03 Dec Brewing Japanese price war could spell trouble for AT&T, Verizon | Light Reading
There are growing indications that Japanese wireless network operators are in the early stages of a potentially massive pricing war, one that could significantly reduce costs for customers while at the same time cutting into operators’ revenues.
And there’s a good chance top executives at AT&T and Verizon are watching the situation with growing dismay.
How might market minutia 6,000 miles away affect the fortunes of two of the biggest wireless network operators in the US? Both developed markets are pivoting to 5G and both potentially will feature the exact same structure: Three incumbents challenged by an upstart using fancy new networking technology to offer cheaper services.
Of course, there are plenty of puzzle pieces that will need to fall into place before US operators might face the kinds of situations that Japanese operators are now dealing with and there’s no assurance those puzzle pieces will actually materialize. Indeed, there’s no way of knowing whether these initial pricing skirmishes in Japan will even blossom into an all-out war.
Nonetheless, the situation is certainly worth watching.
A Japanese Amazon
The current situation in the East traces its origins to Rakuten, an ecommerce startup (think Japan’s Amazon) that, in 2018, decided to enter the country’s mobile market. To do so, the company embraced cutting-edge, virtualized and open radio access network (RAN) technology that leverages data center designs supporting cheap hardware powered by very complex software. Virtualized open RAN technology allows Rakuten to cut roughly 40% out of its capital expenses and 30% out of its operating expenses, the operator said, allowing it to charge just $30 a month for its 5G service about 70% less than its rivals.
That rock-bottom offer appears to have pushed at least one of Rakuten’s rivals to respond. NTT Docomo this week announced it will sell 20GB of 5G data for around $29 per month, around half of what its fellow incumbents SoftBank and KDDI charge. The move follows calls by the country’s prime minister for operators to lower their fees amid a pandemic that has forced just about everyone inside and online.
“It is an aggressive plan which will require the other incumbents to respond, and therefore likely lead to a period of negative consumer mobile communication revenue growth,” financial analysts at New Street Research wrote in a note to investors this week of Docomo’s price cut.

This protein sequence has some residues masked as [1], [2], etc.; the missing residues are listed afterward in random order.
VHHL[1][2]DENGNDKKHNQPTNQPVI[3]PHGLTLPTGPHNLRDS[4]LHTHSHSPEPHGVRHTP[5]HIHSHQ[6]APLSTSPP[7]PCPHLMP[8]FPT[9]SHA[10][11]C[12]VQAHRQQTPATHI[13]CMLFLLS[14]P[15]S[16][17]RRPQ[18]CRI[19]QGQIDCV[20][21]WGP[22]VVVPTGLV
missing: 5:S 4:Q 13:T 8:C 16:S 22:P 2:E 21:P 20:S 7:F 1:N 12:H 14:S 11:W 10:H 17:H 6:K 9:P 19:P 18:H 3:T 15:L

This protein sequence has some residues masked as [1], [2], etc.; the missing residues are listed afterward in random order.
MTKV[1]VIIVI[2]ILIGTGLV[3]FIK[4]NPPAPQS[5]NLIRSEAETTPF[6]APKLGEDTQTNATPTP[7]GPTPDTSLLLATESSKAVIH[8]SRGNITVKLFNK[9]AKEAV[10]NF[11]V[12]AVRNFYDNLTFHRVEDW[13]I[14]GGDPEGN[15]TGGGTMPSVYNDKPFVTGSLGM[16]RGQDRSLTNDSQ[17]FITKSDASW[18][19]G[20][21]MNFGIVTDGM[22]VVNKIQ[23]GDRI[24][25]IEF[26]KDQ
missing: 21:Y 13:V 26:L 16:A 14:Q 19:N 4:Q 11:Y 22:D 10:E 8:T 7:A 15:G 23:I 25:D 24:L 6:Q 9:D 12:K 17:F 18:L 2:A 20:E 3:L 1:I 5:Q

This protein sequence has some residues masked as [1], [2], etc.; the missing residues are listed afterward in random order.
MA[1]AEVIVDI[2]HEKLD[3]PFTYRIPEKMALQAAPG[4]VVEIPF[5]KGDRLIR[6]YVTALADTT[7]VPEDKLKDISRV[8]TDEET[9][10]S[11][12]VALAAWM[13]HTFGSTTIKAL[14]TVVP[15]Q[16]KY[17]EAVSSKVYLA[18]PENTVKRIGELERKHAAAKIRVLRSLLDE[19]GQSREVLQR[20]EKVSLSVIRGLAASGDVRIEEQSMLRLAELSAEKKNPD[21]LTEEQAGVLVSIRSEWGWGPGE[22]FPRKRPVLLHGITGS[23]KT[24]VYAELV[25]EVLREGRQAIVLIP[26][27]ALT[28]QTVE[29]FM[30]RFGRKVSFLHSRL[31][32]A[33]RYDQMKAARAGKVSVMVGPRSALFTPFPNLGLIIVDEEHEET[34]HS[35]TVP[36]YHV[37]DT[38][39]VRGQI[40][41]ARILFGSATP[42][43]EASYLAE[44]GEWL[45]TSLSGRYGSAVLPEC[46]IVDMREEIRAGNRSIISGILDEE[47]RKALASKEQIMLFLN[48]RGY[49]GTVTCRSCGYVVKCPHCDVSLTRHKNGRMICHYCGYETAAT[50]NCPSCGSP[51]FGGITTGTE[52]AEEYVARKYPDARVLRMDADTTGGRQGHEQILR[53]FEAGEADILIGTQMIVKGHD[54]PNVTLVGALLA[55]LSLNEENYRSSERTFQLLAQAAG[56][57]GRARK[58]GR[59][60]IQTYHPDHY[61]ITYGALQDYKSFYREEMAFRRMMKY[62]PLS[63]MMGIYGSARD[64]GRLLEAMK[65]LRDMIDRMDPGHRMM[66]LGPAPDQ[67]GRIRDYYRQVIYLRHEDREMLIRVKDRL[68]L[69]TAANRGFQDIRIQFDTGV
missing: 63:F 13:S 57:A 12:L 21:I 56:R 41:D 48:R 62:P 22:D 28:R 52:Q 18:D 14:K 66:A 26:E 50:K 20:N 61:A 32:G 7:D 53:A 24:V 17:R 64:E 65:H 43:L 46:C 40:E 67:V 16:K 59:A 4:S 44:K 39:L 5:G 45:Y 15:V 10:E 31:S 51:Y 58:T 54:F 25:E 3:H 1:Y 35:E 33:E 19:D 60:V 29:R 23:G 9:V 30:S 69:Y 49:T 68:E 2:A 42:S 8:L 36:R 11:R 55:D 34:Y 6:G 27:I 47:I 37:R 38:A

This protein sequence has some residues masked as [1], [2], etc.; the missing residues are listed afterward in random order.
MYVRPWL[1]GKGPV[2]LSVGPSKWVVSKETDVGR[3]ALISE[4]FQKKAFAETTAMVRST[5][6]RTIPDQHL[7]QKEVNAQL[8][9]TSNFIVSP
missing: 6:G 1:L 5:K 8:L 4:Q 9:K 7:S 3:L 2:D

The reason Verizon and AT&T might be closely watching the goings on in Japan is because they may soon face a similar situation sparked by a similar upstart: Dish Network. Thanks to a 2019 agreement among Dish, T-Mobile and the US government, Dish is today offering mobile services as an MVNO (just as Rakuten did initially) and plans to build a nationwide 5G network (just as Rakuten is doing now).
And Dish has loudly touted the fact that it plans to use the same open RAN technology that forms the basis of Rakuten’s network.
Those factors, alongside Dish’s massive trove of spectrum, are giving some analysts a positive outlook on Dish.
“We believe Dish presents an attractive option on the 5G future,” the financial analysts at Raymond James wrote in a note to investors last month.
If Dish does follow through on its 5G plans, the company is expected to use its shiny new network one unburdened with existing customers and legacy network technologies to dramatically undercut existing offerings by the likes of Verizon, AT&T and T-Mobile.
However, Dish will undoubtedly be hampered by the scope of its 5G ambitions. For example, Japan is about 4% the size of the US, meaning that operators there have much less geographic territory to cover. Nationwide mobile coverage is a typical prerequisite for most US consumers. Dish has said it can cover wide swaths of US territory for roughly $10 billion, but whether it can do so and offer speedy, cheap services afterward remains to be seen.
Nonetheless, the unfolding situation in Japan certainly has implications for the US market. After all, whatever Japanese missteps Rakuten may make will only inform Dish’s US strategy.